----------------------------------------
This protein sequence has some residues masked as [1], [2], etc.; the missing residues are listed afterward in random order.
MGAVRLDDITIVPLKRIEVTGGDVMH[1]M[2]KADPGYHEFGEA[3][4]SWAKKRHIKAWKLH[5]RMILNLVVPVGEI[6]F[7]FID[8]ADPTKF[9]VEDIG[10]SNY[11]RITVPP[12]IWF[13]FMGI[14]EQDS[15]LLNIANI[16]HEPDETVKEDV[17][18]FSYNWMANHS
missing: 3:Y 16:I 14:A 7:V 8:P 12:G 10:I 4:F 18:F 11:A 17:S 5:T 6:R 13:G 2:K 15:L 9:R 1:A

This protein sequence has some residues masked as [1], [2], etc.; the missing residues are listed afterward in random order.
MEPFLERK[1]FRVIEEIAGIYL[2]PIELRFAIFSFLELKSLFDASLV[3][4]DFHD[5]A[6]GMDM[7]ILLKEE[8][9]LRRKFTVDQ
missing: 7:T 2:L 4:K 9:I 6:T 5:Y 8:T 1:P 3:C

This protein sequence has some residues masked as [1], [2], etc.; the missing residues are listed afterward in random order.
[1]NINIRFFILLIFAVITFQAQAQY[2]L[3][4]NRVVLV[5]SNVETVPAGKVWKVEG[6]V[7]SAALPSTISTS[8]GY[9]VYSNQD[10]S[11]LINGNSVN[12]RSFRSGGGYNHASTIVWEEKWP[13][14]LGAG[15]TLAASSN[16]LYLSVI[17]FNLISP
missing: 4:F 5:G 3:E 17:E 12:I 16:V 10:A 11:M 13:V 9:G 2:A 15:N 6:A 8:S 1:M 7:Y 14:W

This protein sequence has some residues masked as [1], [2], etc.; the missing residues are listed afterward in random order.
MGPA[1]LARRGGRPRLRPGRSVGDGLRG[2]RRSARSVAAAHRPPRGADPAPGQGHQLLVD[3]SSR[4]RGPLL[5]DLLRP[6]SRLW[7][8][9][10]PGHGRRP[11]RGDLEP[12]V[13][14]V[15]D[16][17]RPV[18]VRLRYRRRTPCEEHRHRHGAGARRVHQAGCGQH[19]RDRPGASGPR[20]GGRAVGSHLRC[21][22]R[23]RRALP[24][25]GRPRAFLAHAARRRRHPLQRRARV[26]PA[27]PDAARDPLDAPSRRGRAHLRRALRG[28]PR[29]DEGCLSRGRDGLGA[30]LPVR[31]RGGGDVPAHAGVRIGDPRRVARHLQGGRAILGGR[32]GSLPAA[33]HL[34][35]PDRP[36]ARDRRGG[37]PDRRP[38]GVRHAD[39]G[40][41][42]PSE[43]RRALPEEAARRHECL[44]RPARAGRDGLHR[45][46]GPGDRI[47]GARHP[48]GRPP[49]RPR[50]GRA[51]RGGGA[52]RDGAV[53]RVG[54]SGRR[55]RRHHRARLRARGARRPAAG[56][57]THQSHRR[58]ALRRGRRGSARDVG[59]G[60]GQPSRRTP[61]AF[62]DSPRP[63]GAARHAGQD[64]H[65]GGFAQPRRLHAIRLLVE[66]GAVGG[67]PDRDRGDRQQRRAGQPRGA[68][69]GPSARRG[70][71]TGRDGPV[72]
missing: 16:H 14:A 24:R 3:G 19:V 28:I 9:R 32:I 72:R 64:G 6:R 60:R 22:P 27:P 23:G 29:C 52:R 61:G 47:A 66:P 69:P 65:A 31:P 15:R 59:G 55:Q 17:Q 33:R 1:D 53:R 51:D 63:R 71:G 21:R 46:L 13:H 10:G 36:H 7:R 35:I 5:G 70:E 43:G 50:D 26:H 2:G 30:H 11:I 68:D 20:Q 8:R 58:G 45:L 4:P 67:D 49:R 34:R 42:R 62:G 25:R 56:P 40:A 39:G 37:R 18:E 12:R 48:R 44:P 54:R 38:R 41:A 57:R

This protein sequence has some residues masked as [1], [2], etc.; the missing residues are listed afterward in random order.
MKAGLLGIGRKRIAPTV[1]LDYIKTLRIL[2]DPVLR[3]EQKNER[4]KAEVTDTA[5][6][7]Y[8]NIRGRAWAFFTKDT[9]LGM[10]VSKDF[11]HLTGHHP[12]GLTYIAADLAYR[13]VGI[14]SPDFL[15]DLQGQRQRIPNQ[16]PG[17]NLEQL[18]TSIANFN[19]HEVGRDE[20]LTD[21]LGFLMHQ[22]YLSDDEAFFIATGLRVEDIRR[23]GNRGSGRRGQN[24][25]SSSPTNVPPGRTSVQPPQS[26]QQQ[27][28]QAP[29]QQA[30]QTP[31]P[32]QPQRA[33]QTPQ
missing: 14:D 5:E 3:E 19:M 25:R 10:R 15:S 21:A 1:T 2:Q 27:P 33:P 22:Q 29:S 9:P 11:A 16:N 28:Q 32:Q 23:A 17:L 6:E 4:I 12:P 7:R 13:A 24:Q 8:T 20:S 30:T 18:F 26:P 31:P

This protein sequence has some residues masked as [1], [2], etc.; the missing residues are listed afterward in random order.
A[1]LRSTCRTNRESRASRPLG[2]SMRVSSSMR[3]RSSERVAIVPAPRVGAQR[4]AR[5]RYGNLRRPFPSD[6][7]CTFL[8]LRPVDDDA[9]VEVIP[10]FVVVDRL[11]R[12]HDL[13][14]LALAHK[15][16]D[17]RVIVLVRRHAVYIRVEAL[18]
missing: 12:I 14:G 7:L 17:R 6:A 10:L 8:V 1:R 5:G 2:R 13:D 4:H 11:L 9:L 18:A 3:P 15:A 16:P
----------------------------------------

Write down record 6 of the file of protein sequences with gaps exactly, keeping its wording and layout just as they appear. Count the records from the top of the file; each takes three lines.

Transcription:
This protein sequence has some residues masked as [1], [2], etc.; the missing residues are listed afterward in random order.
A[1]LRSTCRTNRESRASRPLG[2]SMRVSSSMR[3]RSSERVAIVPAPRVGAQR[4]AR[5]RYGNLRRPFPSD[6][7]CTFL[8]LRPVDDDA[9]VEVIP[10]FVVVDRL[11]R[12]HDL[13][14]LALAHK[15][16]D[17]RVIVLVRRHAVYIRVEAL[18]
missing: 12:I 14:G 7:L 17:R 6:A 10:L 8:V 1:R 5:G 2:R 13:D 4:H 11:L 9:L 18:A 3:P 15:A 16:P